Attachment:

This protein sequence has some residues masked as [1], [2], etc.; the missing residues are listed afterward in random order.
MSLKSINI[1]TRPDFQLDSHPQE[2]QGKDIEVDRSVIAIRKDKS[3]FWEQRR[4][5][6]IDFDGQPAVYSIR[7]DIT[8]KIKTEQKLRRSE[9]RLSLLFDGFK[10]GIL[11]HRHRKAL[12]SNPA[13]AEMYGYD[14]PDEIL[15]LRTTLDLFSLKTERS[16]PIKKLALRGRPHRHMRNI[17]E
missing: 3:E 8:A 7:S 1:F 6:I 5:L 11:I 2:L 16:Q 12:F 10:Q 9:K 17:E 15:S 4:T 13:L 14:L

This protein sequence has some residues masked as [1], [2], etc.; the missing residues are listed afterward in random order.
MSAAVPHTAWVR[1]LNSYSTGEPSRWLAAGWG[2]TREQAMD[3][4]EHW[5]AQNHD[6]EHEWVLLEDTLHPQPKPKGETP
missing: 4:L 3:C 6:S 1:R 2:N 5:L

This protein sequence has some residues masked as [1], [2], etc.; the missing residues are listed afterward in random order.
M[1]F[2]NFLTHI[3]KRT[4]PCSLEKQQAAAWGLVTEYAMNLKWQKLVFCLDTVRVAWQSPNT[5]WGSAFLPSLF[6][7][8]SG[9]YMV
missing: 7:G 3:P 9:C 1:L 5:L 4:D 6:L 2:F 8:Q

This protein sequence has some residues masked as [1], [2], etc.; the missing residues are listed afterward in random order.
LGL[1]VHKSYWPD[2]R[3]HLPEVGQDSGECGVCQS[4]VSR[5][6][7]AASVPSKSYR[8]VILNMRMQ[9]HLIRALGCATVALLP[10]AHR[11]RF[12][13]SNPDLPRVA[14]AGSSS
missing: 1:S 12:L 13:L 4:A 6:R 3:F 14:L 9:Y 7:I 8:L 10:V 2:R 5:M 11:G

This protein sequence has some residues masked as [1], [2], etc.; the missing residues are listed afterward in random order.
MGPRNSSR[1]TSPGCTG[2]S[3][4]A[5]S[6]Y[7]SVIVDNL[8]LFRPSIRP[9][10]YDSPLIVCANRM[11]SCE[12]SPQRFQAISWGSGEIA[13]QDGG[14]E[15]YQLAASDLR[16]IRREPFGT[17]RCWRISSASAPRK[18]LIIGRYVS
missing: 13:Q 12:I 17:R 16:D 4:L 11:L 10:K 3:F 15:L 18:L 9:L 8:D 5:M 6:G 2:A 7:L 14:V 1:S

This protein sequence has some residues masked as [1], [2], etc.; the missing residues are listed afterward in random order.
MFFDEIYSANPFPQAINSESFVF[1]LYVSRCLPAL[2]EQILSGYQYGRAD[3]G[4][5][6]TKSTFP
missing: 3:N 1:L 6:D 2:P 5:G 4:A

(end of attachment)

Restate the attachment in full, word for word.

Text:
This protein sequence has some residues masked as [1], [2], etc.; the missing residues are listed afterward in random order.
MSLKSINI[1]TRPDFQLDSHPQE[2]QGKDIEVDRSVIAIRKDKS[3]FWEQRR[4][5][6]IDFDGQPAVYSIR[7]DIT[8]KIKTEQKLRRSE[9]RLSLLFDGFK[10]GIL[11]HRHRKAL[12]SNPA[13]AEMYGYD[14]PDEIL[15]LRTTLDLFSLKTERS[16]PIKKLALRGRPHRHMRNI[17]E
missing: 3:E 8:A 7:S 1:F 6:I 5:L 11:I 2:L 16:Q 12:F 10:Q 9:K 17:E 15:S 4:T 13:L 14:L

This protein sequence has some residues masked as [1], [2], etc.; the missing residues are listed afterward in random order.
MSAAVPHTAWVR[1]LNSYSTGEPSRWLAAGWG[2]TREQAMD[3][4]EHW[5]AQNHD[6]EHEWVLLEDTLHPQPKPKGETP
missing: 4:L 3:C 6:S 1:R 2:N 5:L

This protein sequence has some residues masked as [1], [2], etc.; the missing residues are listed afterward in random order.
M[1]F[2]NFLTHI[3]KRT[4]PCSLEKQQAAAWGLVTEYAMNLKWQKLVFCLDTVRVAWQSPNT[5]WGSAFLPSLF[6][7][8]SG[9]YMV
missing: 7:G 3:P 9:C 1:L 5:L 4:D 6:L 2:F 8:Q

This protein sequence has some residues masked as [1], [2], etc.; the missing residues are listed afterward in random order.
LGL[1]VHKSYWPD[2]R[3]HLPEVGQDSGECGVCQS[4]VSR[5][6][7]AASVPSKSYR[8]VILNMRMQ[9]HLIRALGCATVALLP[10]AHR[11]RF[12][13]SNPDLPRVA[14]AGSSS
missing: 1:S 12:L 13:L 4:A 6:R 3:F 14:L 9:Y 7:I 8:L 10:V 2:R 5:M 11:G

This protein sequence has some residues masked as [1], [2], etc.; the missing residues are listed afterward in random order.
MGPRNSSR[1]TSPGCTG[2]S[3][4]A[5]S[6]Y[7]SVIVDNL[8]LFRPSIRP[9][10]YDSPLIVCANRM[11]SCE[12]SPQRFQAISWGSGEIA[13]QDGG[14]E[15]YQLAASDLR[16]IRREPFGT[17]RCWRISSASAPRK[18]LIIGRYVS
missing: 13:Q 12:I 17:R 16:D 4:L 11:L 10:K 3:F 15:L 18:L 9:L 8:D 5:M 6:G 2:A 7:L 14:V 1:S

This protein sequence has some residues masked as [1], [2], etc.; the missing residues are listed afterward in random order.
MFFDEIYSANPFPQAINSESFVF[1]LYVSRCLPAL[2]EQILSGYQYGRAD[3]G[4][5][6]TKSTFP
missing: 3:N 1:L 6:D 2:P 5:G 4:A